Should you buy mining equipment from manufacturers and their authorized dealers or from auctions? In the past, the conventional route was to purchase mining equipment directly from the manufacturer and their authorized dealers. This was informed by the fact that the latter came with maintenance service contracts and warranties.
However, purchasing the same equipment from unreserved auctions means you get to pay a lower price since the prices are set by buyers and not the sellers. Below are 12 tips that should come in handy when buying surface and underground mining equipment.
1. Always Research
Always do your research before buying or signing your name in a purchase contract. If you won’t enter into a purchase agreement to buy a car, a house or any major purchase before doing due diligence, why would you buy a piece of mining equipment without doing your homework?
This is critical, especially if you are buying second-hand mining equipment, which comes with the increased risk of problems emerging after purchase. Since the machine is sold as is, you are likely to have no recourse should it start malfunctioning later.
2. Consider the Reputation of the Seller
Always seek to buy your mining equipment from a reputable seller. If in doubt, request access to the seller’s reports, which gives insights into the quality of merchandise they deal in. Positive recommendations from previous buyers is a good indicator of a reputable seller.
3. Is the Brand Reputable?
Where possible, it is prudent to go for well-known brands. If in doubt, conduct research on which brands are reliable and durable.
4. Is the Warranty Viable?
Try finding if the equipment also comes with a valid warranty. A Lot of earth-moving and construction machines have pretty long warranty periods, which could either be in work hours or years.
5. What Is the Machine’s Service History and Life Span?
If you are purchasing a piece of used mining equipment, request for its service records and query all noticeable gaps. The records should tell if the machine has been regularly serviced and whether it is in good shape. What is the total number of hours the machine has been in operation?
Although the age of a machine is an important consideration, the number of hours it has been operated is more critical. Once a piece of machinery has operated beyond a certain amount of hours, failure is inevitable. So, when choosing between two similar equipment, go for the one with lesser working hours.
6. Presentation of Equipment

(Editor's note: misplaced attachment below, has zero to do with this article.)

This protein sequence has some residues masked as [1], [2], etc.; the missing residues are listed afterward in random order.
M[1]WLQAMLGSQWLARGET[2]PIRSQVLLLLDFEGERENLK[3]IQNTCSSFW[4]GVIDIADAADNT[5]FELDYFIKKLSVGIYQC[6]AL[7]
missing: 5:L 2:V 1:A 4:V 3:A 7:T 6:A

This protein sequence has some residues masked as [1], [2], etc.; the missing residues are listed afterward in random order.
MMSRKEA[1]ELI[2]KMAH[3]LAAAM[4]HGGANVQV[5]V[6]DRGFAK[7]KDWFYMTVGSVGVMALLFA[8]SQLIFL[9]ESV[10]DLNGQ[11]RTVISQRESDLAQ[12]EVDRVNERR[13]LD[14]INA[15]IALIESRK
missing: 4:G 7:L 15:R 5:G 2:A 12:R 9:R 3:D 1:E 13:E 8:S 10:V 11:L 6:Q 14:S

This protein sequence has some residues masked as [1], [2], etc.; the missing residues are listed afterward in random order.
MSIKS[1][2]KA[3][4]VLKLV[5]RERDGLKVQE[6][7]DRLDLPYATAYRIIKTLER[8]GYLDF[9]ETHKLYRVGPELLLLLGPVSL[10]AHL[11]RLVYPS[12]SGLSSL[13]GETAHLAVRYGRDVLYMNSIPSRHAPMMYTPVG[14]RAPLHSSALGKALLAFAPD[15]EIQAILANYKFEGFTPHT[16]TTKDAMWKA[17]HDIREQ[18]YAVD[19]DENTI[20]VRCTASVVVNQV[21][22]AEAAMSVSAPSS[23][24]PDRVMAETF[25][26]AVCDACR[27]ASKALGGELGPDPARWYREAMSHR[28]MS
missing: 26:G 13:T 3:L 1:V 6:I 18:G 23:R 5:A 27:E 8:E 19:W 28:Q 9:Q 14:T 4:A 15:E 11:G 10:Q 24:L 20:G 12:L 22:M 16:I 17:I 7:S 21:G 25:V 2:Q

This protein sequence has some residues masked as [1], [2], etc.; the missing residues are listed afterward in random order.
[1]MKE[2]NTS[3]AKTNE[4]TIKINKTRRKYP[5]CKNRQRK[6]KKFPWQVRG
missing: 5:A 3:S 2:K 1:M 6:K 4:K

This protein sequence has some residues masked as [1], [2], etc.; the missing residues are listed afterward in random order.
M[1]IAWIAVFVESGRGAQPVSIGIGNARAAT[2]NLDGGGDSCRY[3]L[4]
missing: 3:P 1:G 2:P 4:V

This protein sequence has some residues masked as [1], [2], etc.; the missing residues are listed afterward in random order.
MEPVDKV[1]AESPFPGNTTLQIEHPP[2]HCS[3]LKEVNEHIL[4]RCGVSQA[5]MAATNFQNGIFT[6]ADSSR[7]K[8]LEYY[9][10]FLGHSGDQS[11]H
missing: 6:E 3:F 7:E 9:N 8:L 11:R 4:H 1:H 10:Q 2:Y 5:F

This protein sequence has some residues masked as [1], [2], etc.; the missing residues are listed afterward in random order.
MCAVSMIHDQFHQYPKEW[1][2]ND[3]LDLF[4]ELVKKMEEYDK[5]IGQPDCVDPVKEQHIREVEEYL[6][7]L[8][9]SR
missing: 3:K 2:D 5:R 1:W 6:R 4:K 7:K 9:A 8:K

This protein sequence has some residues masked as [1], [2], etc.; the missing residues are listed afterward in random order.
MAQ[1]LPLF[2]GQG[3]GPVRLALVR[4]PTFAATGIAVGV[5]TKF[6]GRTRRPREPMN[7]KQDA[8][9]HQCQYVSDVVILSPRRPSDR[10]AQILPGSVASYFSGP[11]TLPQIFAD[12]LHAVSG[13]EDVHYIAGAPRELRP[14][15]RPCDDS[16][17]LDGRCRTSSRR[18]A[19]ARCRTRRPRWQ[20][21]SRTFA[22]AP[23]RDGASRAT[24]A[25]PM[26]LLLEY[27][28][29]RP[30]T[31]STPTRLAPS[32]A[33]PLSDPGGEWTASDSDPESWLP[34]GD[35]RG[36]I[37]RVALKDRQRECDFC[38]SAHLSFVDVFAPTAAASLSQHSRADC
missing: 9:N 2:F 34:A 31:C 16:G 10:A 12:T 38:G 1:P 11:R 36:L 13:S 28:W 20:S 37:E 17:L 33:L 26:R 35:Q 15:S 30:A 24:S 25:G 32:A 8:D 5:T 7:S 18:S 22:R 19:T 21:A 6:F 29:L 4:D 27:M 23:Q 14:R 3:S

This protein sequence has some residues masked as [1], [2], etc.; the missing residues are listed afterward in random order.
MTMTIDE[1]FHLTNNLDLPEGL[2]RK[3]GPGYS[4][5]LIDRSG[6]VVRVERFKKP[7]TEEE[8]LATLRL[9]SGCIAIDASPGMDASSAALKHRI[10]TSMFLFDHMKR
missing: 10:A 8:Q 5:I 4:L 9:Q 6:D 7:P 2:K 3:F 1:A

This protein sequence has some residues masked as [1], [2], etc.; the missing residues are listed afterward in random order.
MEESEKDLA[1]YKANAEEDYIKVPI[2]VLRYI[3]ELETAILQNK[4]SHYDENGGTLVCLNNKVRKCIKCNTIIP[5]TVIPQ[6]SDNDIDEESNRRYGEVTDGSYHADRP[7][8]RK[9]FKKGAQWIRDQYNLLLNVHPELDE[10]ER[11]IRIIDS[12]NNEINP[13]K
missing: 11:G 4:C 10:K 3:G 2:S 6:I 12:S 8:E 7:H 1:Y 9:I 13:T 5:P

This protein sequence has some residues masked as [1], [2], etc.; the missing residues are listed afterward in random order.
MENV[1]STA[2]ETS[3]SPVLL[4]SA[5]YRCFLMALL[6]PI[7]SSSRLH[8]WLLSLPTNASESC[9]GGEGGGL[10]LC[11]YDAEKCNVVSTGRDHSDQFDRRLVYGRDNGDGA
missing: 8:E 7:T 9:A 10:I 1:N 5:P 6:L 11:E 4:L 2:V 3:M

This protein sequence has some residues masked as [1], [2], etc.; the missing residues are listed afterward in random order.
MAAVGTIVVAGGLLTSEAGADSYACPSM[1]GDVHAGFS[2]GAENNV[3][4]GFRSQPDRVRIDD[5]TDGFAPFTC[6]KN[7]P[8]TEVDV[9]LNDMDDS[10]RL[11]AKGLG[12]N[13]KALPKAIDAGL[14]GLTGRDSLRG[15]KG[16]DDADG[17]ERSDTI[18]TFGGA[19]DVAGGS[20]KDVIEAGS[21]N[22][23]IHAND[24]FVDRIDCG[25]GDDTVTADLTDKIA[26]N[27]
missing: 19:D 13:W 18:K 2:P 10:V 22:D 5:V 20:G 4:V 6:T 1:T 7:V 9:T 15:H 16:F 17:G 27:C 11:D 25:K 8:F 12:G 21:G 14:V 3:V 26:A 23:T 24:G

Do not ignore first impressions. Thoroughly inspect the machinery and do not shy away from asking questions such as: is it in good working condition? Are any of the panels damaged? Has it been repainted?
Always check for signs of wear and tear when buying mining equipment. While at it, inspect the drive train and establish if there are oil leaks. It is essential to check the condition of the bush and pin. You may want to hire an inspector to assist with the inspection, especially if you have no idea of what to look out for.
7. Are there Newly Installed Parts?
Establish if the equipment has newly installed parts since these could extend its life. However, if the installation of new parts was necessitated by an accident, you may want to avoid that piece of equipment. You never know what else could be wrong with it.
8. Equipment Testing
It’s essential that you check the steering arms and the carriage for wear and tear before buying a piece of used mining equipment. Besides, you should test drive the machine and establish if all movable parts are working as they should. Check the track adjuster’s position and tighten the tracks should they be worn out.
9. Get Under the Hood
Before bidding, inspect the engine and other under-the-hood components. You can easily flag off engine problems by watching out for excessive colouring and smoke. Ask for the machine’s computer logs and check hour meters.
10. Signs of Repair
When buying used mining equipment, look out for signs of repairs such as a new paint job or weld marks on the machinery’s body. This could indicate damage cover-up. No matter how well a repair is done, the lifespan of the mining equipment will be affected.
11. Listen for Unusual Noises
Conduct a driving test for a couple of minutes and watch out for any unusual noise. These could include whining, knocking, creaking, singing, or squeaking.
12. Avoid Discontinued Brands
Whether buying new or used mining equipment, keep off discontinued brands. Getting spare parts and support can be quite a challenge when dealing with discontinued brands.
Buying a piece of mining equipment is a significant investment. Whether you are purchasing a piece of used or new equipment, aim at getting the best value for your money. It helps if the new equipment comes with a full warranty and on-going technical support.
If buying new mining equipment is too prohibitive for you, consider buying a rebuilt or refurbished one, which is less expensive. The fact that it is fully reconditioned means the rebuilt machine can work as well as a new one, and it also comes with a full warranty.